Just as a house has a foundation, so does a company. The foundation of yours will be built at the beginning, through actions and words. What you do, from day one, will have a profound effect on the direction the culture takes. How you communicate—from mission statements to your casual conversations—will as well. You need both to build your culture, but you also need to build it right. Make sure that what you say and do on the outside is rooted in ethics and moral business principles inside.
If you build a foundation for a one-story rambler, it’s hard to then build a three-story English Tudor estate, so establish your foundations with forethought. When WordPerfect was a new startup company, its executives built a rewards system into their culture. As a perk, they would give all their employees all of the soda and popsicles they could possibly consume. When employees had been with the company a certain length of time, they qualified for even greater rewards. After a series of successful years, WordPerfect actually sent the entire company to Hawaii together—with spouses and partners!
As you can imagine, people loved that aspect of the WordPerfect culture and a high sense of company loyalty ensued. However, not long after, the company ran into financial difficulties that required a little belt tightening. The free soda and popsicles disappeared. The trips to Hawaii were replaced with free movie tickets.
Many employees who had enjoyed WordPerfect’s culture for so long did not like the sudden change. The changes in the company’s fiscal policies were easy to make—management simply cut out the perks it couldn’t afford. But changing the cultural expectations of the employees was far more difficult. The employees had bought into a culture of free soda pop and popsicles, and those perks were at the heart of why many were there. When this aspect of the culture disappeared, loyalty to WordPerfect diminished.
The past several years, I’ve had occasion to work very closely with Google. A stroll through its campus reveals the company’s perks policy: employees and visitors enjoy free Naked Juice (usually five dollars a drink), unlimited candy (dental hygienists everywhere love this aspect of the Google culture), as well as free breakfast, lunch, and dinner made by chefs flown in from exotic locations. I wonder what is going to happen to the Naked Juice and flying chefs the first quarter Google misses its number?
Don’t get me wrong. We stock our fridge and shelves with lunches and snacks. I love rewards systems. But our perks come from Costco. Whatever perks you provide, you want to make sure employees are buying into the goals of the company, not just the goodies. If employees are invested in their work and the planned outcomes, they’ll understand if a time comes when everyone needs to tighten their belts. They will feel involved and appreciated not because of gifts and food, but because they understand their contribution to the company culture and they feel vested in the success that grows out of that culture.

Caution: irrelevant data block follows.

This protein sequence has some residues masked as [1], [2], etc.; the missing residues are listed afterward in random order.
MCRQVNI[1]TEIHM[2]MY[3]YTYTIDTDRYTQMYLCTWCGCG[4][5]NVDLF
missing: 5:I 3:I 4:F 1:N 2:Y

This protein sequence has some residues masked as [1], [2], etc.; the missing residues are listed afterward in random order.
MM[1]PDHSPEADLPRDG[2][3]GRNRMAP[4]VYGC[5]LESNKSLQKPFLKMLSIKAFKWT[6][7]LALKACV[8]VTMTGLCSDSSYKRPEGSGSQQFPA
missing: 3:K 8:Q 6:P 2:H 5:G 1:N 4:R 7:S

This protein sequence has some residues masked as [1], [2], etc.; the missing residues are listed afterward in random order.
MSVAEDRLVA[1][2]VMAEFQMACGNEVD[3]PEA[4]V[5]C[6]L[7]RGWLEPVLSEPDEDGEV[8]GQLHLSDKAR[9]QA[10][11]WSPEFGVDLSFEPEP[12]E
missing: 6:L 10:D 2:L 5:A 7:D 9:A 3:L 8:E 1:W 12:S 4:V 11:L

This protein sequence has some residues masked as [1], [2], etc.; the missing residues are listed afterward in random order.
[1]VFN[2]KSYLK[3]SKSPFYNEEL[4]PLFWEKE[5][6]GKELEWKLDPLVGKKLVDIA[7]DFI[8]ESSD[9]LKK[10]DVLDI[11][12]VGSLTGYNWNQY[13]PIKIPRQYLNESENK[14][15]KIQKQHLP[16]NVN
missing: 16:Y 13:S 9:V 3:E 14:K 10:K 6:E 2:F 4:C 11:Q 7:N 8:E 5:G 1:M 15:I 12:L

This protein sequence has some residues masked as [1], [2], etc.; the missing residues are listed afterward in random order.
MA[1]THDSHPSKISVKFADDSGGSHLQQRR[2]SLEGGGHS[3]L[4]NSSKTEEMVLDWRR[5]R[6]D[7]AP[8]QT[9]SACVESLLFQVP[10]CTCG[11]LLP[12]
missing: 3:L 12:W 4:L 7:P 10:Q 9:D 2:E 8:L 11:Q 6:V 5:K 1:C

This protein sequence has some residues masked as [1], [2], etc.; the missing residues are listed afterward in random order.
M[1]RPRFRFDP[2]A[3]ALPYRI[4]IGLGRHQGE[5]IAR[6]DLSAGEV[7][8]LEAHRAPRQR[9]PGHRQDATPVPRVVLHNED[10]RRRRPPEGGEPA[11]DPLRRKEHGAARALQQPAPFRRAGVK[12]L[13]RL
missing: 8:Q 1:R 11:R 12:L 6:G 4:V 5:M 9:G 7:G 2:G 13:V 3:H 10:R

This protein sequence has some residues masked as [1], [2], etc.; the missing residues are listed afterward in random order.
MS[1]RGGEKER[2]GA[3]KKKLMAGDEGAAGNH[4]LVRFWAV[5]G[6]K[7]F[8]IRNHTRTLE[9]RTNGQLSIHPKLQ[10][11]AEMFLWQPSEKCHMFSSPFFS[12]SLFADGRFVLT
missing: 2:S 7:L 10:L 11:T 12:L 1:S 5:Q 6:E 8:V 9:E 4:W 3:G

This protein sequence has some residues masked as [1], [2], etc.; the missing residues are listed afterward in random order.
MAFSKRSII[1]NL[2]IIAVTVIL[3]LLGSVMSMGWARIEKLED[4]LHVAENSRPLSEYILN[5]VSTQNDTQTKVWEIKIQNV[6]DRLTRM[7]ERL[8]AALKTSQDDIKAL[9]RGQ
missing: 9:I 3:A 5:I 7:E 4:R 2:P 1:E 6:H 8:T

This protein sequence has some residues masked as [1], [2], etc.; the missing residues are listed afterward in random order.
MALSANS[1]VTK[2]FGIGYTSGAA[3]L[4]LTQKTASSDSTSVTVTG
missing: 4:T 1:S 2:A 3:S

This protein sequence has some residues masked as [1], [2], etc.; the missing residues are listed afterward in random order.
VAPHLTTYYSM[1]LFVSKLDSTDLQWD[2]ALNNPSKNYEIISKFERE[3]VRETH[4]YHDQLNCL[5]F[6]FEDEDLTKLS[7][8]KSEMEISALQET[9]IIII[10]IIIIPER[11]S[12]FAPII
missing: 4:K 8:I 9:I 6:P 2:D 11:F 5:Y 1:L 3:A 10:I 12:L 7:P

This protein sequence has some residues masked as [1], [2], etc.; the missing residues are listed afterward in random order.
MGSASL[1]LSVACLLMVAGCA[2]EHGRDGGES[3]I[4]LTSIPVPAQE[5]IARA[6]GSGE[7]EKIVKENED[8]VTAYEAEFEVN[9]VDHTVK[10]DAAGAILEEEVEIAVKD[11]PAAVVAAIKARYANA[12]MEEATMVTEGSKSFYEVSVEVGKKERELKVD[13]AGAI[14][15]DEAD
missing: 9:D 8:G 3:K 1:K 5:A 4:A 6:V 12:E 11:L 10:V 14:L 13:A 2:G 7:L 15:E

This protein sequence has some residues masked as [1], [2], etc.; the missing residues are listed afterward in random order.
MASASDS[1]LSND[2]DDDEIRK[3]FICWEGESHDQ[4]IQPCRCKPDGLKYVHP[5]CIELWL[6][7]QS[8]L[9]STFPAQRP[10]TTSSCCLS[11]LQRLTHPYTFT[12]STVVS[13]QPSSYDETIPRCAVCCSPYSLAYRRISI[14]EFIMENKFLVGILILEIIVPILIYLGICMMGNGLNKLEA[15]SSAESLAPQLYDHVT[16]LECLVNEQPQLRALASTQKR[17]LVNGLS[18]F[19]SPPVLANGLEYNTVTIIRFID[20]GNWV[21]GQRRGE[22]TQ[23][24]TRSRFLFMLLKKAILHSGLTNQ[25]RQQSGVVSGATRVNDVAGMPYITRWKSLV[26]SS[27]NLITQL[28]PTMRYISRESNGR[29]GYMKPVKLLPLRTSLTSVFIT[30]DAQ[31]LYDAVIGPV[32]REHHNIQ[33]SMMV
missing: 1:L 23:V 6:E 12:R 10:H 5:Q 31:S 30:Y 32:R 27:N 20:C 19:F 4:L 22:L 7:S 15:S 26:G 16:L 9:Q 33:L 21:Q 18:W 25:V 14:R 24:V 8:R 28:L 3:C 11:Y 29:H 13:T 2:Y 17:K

Writing and living a mission statement can sometimes help with this aspect of instilling your culture into your company. Writing mission statements was the big hype of the early ’90s. Everyone had a mission statement, including me. Companies displayed theirs someplace conspicuous, proud to be motivating their employees and serving their customers. Even so, no matter how great the words, those statements need to be backed up by what your company actually does. Mission statements are only hype if nobody internalizes them. You and your team must internalize them by following them. Words are nothing without actions.
Action establishes culture. Unfortunately, inaction does as well. If you don’t provide the leadership to create your culture, someone else will. If you don’t act, the culture will define itself based on the dominant personalities of those on your team. Greatness needs direction. Writing down and sharing goals is a good place to start, but you must take the lead and establish your culture through your daily actions and interactions.
Porter’s Points – Build it Right
- Your cultural foundation is established early and pretty much stays put, unless you get hit with an earthquake. Make sure your foundation is built on the traditions, values, and ethical practices you choose. You might be able to build a buzz with popsicles, but you wouldn’t build a house that way.
- Words are a tool to reinforce your actions. Don’t think that writing a mission statement makes a culture. It can help, but don’t write what you’re not willing to live. Once you write it, live it, and help others do the same.
- Include a rewards system as part of your culture, but be careful of creating expectations that can’t be sustained through lean times. Also remember that rewards are no substitute for a solid, leadership-centered culture.